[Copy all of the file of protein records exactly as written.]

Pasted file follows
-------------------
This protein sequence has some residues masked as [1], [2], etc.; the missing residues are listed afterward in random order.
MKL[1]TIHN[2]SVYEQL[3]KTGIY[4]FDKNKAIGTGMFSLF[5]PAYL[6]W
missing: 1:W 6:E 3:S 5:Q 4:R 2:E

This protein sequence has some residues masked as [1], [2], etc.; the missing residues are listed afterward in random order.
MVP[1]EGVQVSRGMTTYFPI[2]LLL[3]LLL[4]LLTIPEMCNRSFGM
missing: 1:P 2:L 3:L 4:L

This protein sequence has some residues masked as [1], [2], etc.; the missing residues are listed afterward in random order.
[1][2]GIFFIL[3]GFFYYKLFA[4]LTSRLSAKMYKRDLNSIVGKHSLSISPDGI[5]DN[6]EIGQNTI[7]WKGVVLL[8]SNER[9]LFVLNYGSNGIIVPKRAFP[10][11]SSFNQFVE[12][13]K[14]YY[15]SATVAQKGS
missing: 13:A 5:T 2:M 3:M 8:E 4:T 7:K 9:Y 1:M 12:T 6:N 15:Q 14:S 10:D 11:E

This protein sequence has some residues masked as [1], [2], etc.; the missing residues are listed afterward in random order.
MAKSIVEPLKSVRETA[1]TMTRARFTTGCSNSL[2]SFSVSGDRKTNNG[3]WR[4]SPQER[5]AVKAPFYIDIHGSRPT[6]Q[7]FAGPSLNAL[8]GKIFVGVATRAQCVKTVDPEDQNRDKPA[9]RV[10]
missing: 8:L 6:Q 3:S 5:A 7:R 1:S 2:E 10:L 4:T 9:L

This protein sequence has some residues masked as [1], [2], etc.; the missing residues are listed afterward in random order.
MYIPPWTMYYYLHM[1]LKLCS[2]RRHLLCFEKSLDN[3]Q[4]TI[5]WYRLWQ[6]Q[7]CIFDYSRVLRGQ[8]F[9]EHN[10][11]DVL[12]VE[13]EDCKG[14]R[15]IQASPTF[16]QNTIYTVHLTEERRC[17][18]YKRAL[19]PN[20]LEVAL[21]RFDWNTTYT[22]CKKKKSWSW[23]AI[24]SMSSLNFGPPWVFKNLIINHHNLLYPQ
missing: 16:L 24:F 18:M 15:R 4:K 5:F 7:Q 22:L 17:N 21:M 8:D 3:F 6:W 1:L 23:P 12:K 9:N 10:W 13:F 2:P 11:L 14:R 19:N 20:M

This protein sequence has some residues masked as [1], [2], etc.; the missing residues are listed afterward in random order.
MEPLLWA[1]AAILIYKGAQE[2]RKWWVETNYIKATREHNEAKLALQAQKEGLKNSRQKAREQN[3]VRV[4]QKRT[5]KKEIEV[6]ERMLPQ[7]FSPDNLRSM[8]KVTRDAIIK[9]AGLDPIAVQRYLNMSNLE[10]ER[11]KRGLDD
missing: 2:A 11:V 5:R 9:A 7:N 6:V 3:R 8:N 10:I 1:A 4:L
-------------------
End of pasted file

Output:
This protein sequence has some residues masked as [1], [2], etc.; the missing residues are listed afterward in random order.
MKL[1]TIHN[2]SVYEQL[3]KTGIY[4]FDKNKAIGTGMFSLF[5]PAYL[6]W
missing: 1:W 6:E 3:S 5:Q 4:R 2:E

This protein sequence has some residues masked as [1], [2], etc.; the missing residues are listed afterward in random order.
MVP[1]EGVQVSRGMTTYFPI[2]LLL[3]LLL[4]LLTIPEMCNRSFGM
missing: 1:P 2:L 3:L 4:L

This protein sequence has some residues masked as [1], [2], etc.; the missing residues are listed afterward in random order.
[1][2]GIFFIL[3]GFFYYKLFA[4]LTSRLSAKMYKRDLNSIVGKHSLSISPDGI[5]DN[6]EIGQNTI[7]WKGVVLL[8]SNER[9]LFVLNYGSNGIIVPKRAFP[10][11]SSFNQFVE[12][13]K[14]YY[15]SATVAQKGS
missing: 13:A 5:T 2:M 3:M 8:E 4:T 7:K 9:Y 1:M 12:T 6:N 15:Q 14:S 10:D 11:E

This protein sequence has some residues masked as [1], [2], etc.; the missing residues are listed afterward in random order.
MAKSIVEPLKSVRETA[1]TMTRARFTTGCSNSL[2]SFSVSGDRKTNNG[3]WR[4]SPQER[5]AVKAPFYIDIHGSRPT[6]Q[7]FAGPSLNAL[8]GKIFVGVATRAQCVKTVDPEDQNRDKPA[9]RV[10]
missing: 8:L 6:Q 3:S 5:A 7:R 1:S 2:E 10:L 4:T 9:L

This protein sequence has some residues masked as [1], [2], etc.; the missing residues are listed afterward in random order.
MYIPPWTMYYYLHM[1]LKLCS[2]RRHLLCFEKSLDN[3]Q[4]TI[5]WYRLWQ[6]Q[7]CIFDYSRVLRGQ[8]F[9]EHN[10][11]DVL[12]VE[13]EDCKG[14]R[15]IQASPTF[16]QNTIYTVHLTEERRC[17][18]YKRAL[19]PN[20]LEVAL[21]RFDWNTTYT[22]CKKKKSWSW[23]AI[24]SMSSLNFGPPWVFKNLIINHHNLLYPQ
missing: 16:L 24:F 18:M 15:R 4:K 5:F 7:Q 22:L 17:N 21:M 8:D 3:F 6:W 1:L 23:P 12:K 9:N 10:W 13:F 2:P 11:L 14:R 19:N 20:M

This protein sequence has some residues masked as [1], [2], etc.; the missing residues are listed afterward in random order.
MEPLLWA[1]AAILIYKGAQE[2]RKWWVETNYIKATREHNEAKLALQAQKEGLKNSRQKAREQN[3]VRV[4]QKRT[5]KKEIEV[6]ERMLPQ[7]FSPDNLRSM[8]KVTRDAIIK[9]AGLDPIAVQRYLNMSNLE[10]ER[11]KRGLDD
missing: 2:A 11:V 5:R 9:A 7:N 6:V 3:R 8:N 10:I 1:A 4:L